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Alberta chief medical officer of health Dr. Deena Hinshaw updates media on the COVID-19 situation in Edmonton on Friday March 20, 2020. Dr. Hinshaw delegated the important task of updating a worried population to her deputy, Marcia Johnson.JASON FRANSON/The Canadian Press

Stephen Legault is a political and communications strategist, and an author. His most recent book, Take a Break from Saving the World, will be released in April.

What can people working to stop the spread of COVID-19 learn from Alberta’s Chief Medical Officer, Deena Hinshaw? Besides how to provide a calm, steady and reassuring voice in a time of global crisis, we can learn how to take care of ourselves when we’re trying to save the world.

During her daily briefing last Friday, Dr. Hinshaw told the province she would take “some time off,” and delegated the important task of updating a worried population to her deputy, Marcia Johnson. She indicated this was part of her self-care practice. In the middle of the worst global pandemic in 100 years, she made time to rejuvenate and brace for the challenging days ahead.

A few months ago, when I was preparing for the release of my book, the global pandemic that has changed every aspect of life wasn’t on our radar screens. For me, saving the world meant my life-long work protecting nature. I’d been working on cause-based efforts for 30 years, had burnt out a couple of times, been fired from my dream job, and was set adrift trying to renew my purpose and restore balance to my life.

The title of my book, Taking a Break from Saving the World, has a much more literal meaning now as health care workers, first responders, medical researchers, and long-haul truck drivers, grocery store clerks and delivery people race to keep our communities healthy amid the impact of COVID-19.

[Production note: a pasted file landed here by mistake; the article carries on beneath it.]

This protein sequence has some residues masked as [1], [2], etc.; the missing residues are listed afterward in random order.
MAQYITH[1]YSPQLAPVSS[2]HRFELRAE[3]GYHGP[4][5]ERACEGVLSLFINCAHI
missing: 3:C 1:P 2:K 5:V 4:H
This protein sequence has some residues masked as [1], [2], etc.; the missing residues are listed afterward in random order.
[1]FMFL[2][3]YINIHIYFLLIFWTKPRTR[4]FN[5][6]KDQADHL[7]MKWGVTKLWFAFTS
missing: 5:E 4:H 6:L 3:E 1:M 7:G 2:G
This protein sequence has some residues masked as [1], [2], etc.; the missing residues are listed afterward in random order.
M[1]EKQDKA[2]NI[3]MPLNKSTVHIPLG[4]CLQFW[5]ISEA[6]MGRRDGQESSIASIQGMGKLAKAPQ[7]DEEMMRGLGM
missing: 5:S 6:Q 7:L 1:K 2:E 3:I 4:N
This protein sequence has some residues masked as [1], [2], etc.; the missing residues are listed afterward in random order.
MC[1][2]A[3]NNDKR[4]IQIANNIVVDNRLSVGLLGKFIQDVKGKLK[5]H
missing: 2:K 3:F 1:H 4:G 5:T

As the world works to slow the pandemic that will re-define human communities and economies, and that may cost hundreds of thousands of lives, how can we take care of the people who take care of us?

We should all learn from Dr. Hinshaw’s example. There is an important lesson here for all of the medical professionals, service providers, and community organizers working to keep our province healthy: Do not burn yourself out in the process. If you do, you can’t help, and we need you now more than ever.

As someone who has volunteered and worked in the conservation field since I was 16, I can’t stress enough how important this is. The work of saving the world isn’t just a vocation, it’s a calling – a purpose – and sometimes we mistake our dogmatic dedication to our cause for actual progress towards protecting what we love. For me, it meant failing to consider my own physical and mental health while struggling to protect wild Alberta. The cost of failing to balance my health and well-being with my work was nearly catastrophic.

We can’t afford that right now. Public health care workers, doctors, nurses, cleaning staff, and those supporting them must take a page from Dr. Hinshaw’s playbook and have a day or two off every few weeks. We need you to be fit and healthy and reasonably well-balanced for what lies ahead.

This goes for everybody working to support our essential services at this time of crisis. Suddenly the well-being of grocery store clerks – my 18-year old son is among them – is more important than the vaunted stars of the silver screen. It makes me wonder why it took a global pandemic to understand the value of people who supply our food?

We all have a role to play in helping those trying to save the world right now. Take care of the caregivers. Employers have an important obligation in this equation: Insist that our essential-services staff get time away from the front line. Make it possible for them to turn off their phones, step away from the computer screen with its torrent of dismal news, and enjoy their family, and the simple pleasures in life.

If you’re one of those we are counting on, please know that we support you. Treat yourself with care. Now is not the time to abandon important physical and mental-health practices. Meditate, do yoga, run, walk and exercise while practicing physical distancing. Eat well, sleep enough, connect with friends on Skype or Zoom. These things may seem like luxuries as we brace for the crush of patients, grocery deliveries and isolation orders to come, but they will help ensure we maintain some balance at a time when the world feels precarious and in perpetual crisis.

On social media, a common meme that is circulating shows a t-shirt with the now-familiar face of Dr. Hinshaw on it, and the words “What would Dr. Hinshaw do?”

She would take a short break while trying to save the world. For the sake of us all, you should too.

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